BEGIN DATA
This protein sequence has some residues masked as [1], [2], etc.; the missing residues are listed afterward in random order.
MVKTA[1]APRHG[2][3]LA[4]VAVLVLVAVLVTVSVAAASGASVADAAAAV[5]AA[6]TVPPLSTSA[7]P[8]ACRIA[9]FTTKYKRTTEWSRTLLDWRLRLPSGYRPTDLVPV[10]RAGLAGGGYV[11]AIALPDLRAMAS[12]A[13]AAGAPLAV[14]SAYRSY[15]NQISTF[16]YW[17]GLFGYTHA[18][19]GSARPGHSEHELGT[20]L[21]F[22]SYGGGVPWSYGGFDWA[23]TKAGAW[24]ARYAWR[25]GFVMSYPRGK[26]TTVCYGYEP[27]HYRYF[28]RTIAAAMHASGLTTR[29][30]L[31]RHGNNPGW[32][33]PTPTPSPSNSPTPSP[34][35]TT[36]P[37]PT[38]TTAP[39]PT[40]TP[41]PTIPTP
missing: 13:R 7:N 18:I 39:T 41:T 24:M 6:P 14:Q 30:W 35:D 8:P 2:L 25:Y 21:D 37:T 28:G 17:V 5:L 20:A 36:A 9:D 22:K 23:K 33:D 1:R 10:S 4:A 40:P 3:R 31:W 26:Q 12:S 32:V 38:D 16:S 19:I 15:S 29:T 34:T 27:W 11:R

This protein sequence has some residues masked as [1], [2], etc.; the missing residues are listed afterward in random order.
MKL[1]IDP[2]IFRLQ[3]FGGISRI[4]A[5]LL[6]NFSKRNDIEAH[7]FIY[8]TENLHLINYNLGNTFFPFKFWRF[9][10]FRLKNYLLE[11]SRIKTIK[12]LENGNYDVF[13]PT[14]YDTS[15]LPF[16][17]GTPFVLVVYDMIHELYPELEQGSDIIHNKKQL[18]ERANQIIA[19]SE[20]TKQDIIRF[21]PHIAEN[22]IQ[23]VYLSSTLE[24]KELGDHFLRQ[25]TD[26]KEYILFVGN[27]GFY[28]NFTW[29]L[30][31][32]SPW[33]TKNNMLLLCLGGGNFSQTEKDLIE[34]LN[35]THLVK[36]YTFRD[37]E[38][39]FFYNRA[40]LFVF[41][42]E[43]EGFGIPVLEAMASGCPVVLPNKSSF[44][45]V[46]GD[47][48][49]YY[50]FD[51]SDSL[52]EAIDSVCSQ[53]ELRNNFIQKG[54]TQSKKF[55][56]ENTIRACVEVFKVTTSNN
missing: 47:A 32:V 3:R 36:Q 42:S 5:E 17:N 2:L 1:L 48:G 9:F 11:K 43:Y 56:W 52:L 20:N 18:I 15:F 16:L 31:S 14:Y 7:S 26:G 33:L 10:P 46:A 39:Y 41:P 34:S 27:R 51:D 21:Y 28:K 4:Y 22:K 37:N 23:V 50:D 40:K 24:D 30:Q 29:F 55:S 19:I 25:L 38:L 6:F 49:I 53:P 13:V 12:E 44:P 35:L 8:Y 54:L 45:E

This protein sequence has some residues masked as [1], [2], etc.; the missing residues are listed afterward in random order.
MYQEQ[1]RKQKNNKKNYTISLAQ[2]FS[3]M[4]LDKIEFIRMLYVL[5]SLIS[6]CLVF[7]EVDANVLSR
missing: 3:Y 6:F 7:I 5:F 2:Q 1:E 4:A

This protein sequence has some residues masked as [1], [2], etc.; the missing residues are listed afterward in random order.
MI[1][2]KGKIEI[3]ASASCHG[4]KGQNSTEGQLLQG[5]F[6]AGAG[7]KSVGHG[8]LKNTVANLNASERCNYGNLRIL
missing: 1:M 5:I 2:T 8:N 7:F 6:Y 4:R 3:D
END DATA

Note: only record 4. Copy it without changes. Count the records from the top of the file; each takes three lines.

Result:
This protein sequence has some residues masked as [1], [2], etc.; the missing residues are listed afterward in random order.
MI[1][2]KGKIEI[3]ASASCHG[4]KGQNSTEGQLLQG[5]F[6]AGAG[7]KSVGHG[8]LKNTVANLNASERCNYGNLRIL
missing: 1:M 5:I 2:T 8:N 7:F 6:Y 4:R 3:D